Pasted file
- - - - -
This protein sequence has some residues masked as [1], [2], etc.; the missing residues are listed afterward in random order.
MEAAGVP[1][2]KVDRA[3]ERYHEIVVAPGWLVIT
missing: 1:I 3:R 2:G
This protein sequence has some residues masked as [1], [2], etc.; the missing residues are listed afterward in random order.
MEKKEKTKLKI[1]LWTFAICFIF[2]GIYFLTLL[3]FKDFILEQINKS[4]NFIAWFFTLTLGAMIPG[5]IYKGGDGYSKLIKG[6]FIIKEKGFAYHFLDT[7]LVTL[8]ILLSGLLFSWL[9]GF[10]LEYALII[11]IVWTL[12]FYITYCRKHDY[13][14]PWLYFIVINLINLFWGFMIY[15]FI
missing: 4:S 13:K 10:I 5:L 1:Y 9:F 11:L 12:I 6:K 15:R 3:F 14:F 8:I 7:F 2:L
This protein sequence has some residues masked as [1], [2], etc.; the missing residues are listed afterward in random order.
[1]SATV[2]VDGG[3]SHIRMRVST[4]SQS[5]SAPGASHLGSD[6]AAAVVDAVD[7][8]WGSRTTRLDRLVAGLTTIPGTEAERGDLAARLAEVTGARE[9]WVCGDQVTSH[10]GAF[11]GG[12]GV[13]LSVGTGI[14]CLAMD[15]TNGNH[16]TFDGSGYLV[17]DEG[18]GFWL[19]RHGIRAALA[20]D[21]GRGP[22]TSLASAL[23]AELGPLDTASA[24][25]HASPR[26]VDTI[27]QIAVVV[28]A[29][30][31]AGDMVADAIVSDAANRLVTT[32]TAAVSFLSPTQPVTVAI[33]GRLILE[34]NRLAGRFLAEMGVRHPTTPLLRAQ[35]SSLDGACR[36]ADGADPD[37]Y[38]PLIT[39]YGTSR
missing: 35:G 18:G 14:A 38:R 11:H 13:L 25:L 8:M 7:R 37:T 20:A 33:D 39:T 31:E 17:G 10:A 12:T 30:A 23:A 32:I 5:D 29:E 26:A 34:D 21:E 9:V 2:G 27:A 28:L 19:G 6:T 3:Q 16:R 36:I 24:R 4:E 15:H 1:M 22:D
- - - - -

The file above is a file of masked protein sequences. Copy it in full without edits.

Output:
This protein sequence has some residues masked as [1], [2], etc.; the missing residues are listed afterward in random order.
MEAAGVP[1][2]KVDRA[3]ERYHEIVVAPGWLVIT
missing: 1:I 3:R 2:G
This protein sequence has some residues masked as [1], [2], etc.; the missing residues are listed afterward in random order.
MEKKEKTKLKI[1]LWTFAICFIF[2]GIYFLTLL[3]FKDFILEQINKS[4]NFIAWFFTLTLGAMIPG[5]IYKGGDGYSKLIKG[6]FIIKEKGFAYHFLDT[7]LVTL[8]ILLSGLLFSWL[9]GF[10]LEYALII[11]IVWTL[12]FYITYCRKHDY[13][14]PWLYFIVINLINLFWGFMIY[15]FI
missing: 4:S 13:K 10:I 5:L 1:Y 9:F 11:L 12:I 6:K 15:R 3:F 14:F 8:I 7:F 2:L
This protein sequence has some residues masked as [1], [2], etc.; the missing residues are listed afterward in random order.
[1]SATV[2]VDGG[3]SHIRMRVST[4]SQS[5]SAPGASHLGSD[6]AAAVVDAVD[7][8]WGSRTTRLDRLVAGLTTIPGTEAERGDLAARLAEVTGARE[9]WVCGDQVTSH[10]GAF[11]GG[12]GV[13]LSVGTGI[14]CLAMD[15]TNGNH[16]TFDGSGYLV[17]DEG[18]GFWL[19]RHGIRAALA[20]D[21]GRGP[22]TSLASAL[23]AELGPLDTASA[24][25]HASPR[26]VDTI[27]QIAVVV[28]A[29][30][31]AGDMVADAIVSDAANRLVTT[32]TAAVSFLSPTQPVTVAI[33]GRLILE[34]NRLAGRFLAEMGVRHPTTPLLRAQ[35]SSLDGACR[36]ADGADPD[37]Y[38]PLIT[39]YGTSR
missing: 35:G 18:G 14:A 38:R 11:H 13:L 25:L 8:M 7:R 37:T 20:A 33:D 39:T 31:E 17:G 10:A 12:T 30:A 23:A 32:I 5:D 29:E 26:A 34:D 21:E 9:V 2:G 27:A 28:L 19:G 6:T 3:Q 16:R 36:I 24:R 4:E 15:H 1:M 22:D